Ask Grandma JeddahQuestion:
I live in Holland and I am homeschooling my boys. So I find it hard to give them one on one time with me because they are with me every day walhamdoelilah. How can I give them the one-on-one time? Do you have some advice for me? I am convinced that hitting is not okay. They can obey without hitting, but I am trying to find out how, and that is why I am reading your book, and I am very happy with it, Alhamdullilah.
Assalamu Alaikum Sister,May Allah reward you for seeking ways to spend more personal time with your sons. Spending quality as well as quantity time with your children is important for their proper development, as you know.
Take comfort in knowing that by homeschooling your boys, you give them one-on-one attention, even if you don’t realize it. When teaching your soon to be 6-year-old how to write his letters, much of the practice involves your holding his hand, close-up contact with him, and continuous verbal direction and reinforcement. The same goes for when you’re helping your 3-year-old put his puzzles together. Even though you may be teaching them at the same time and nursing the littlest one, they are still getting personal attention from you.
Pat yourself on the back that you have chosen homeschooling as a method of teaching your sons. It is an educational method that allows them to have frequent contact and interaction with you.
These crucial developmental years cannot be replaced once your sons have aged beyond them. And you are providing your kids with optimum attention from you as they move through this growth period.
The following suggestions are probably more closely related to what you are seeking in your question. One way of spending more one-on-one time with individual children is by making dates with them. Once a week you can schedule an outing with each child. Have Dad watch the other two while you go on a 30 to 45 minute outing with one of boys. It doesn’t have to be anything elaborate. A visit to the park to play on the swings and slide for a few minutes. You can take a trip to the market with one of your sons to pick up some items for dinner. Be sure to let him pick out something special for himself and the other two siblings back at home. He’ll feel important for doing it. A walk around the corner can add up to one-on-one time together.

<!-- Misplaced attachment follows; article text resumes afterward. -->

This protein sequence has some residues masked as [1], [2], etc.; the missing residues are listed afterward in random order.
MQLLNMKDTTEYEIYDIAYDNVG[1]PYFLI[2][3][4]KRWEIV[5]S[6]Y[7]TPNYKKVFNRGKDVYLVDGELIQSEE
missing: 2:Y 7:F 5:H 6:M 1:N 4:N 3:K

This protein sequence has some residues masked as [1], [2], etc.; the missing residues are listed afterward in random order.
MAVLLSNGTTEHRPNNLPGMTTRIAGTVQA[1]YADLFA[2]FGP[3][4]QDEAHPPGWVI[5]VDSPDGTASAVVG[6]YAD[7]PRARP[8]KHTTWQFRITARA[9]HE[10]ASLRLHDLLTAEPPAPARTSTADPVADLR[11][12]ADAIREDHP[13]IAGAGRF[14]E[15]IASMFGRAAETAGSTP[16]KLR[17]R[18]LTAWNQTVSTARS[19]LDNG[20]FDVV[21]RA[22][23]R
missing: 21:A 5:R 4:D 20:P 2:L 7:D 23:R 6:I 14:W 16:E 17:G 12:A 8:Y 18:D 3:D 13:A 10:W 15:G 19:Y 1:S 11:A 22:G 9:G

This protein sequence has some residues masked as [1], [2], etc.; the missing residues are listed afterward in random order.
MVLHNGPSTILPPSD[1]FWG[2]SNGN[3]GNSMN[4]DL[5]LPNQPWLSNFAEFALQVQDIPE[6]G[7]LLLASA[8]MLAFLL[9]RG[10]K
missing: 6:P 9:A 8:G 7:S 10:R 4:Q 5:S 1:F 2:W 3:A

The thing to remember with whatever outing you choose is to talk to your child on the way to and back from your excursions. Talk about him, you, Allah, what you see on the way, whatever comes to your mind. Use that as a time to answer all of his back-to-back questions, with no frustration in your tone, only concern for your time together.
You can also use periods of activity at home to your advantage. During bath time, use those 5 to 10 minutes to smile, laugh, joke and play with one child at a time. Splash the water, let him feel with his fingers the extremes between warm and cool water, let the warm water pour down his back. Talk to him about which story he wants you to read to him after he’s slipped on his pajamas. Use your imagination for conversation and interaction ideas.
How about when you’re washing dishes, let them take turns each day sitting on the counter to talk to you while you wash. Or what about when you’re cooking a cake, let each one stir while the other counts to 10, then they exchange positions.
Play with them in turn. Play pony back ride. Get on your knees and ride one to the other room and back. Then let another child have a turn.
During story time at bedtime, have your kids take turns sitting on your lap for their story to be read. Or if only one story is read per night, let them take turns each night to sit on your lap.
Spending one-on-one needn’t amount to large blocks of time. Short, frequent, spurts of one-on-one attention can be productive, as well.
I wouldn’t be too concerned about feeling neglectful of giving your sons one-on-one attention. The fact that you’re homeschooling them as well as seeking out ways to become a better parent shows you’re doing a great job at trying to fulfill your sons’ needs, and Allahu Alim.
May Allah bless you to raise all your children up as good Muslims and bless your children to be blessings for you and your family in this world and the hereafter.
For more information on making obeying easier and discipline simpler without hitting, shouting or shaming, visit Grandma Jeddah’s website at:
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Grandma Jeddah is the author of Discipline without Disrespecting: Discover the Hidden Secrets of How to Effectively Discipline your Muslim Child—And Keep your Peace of Mind While at It. Order her book or subscribe to her free newsletter at www.grandmajeddah.com.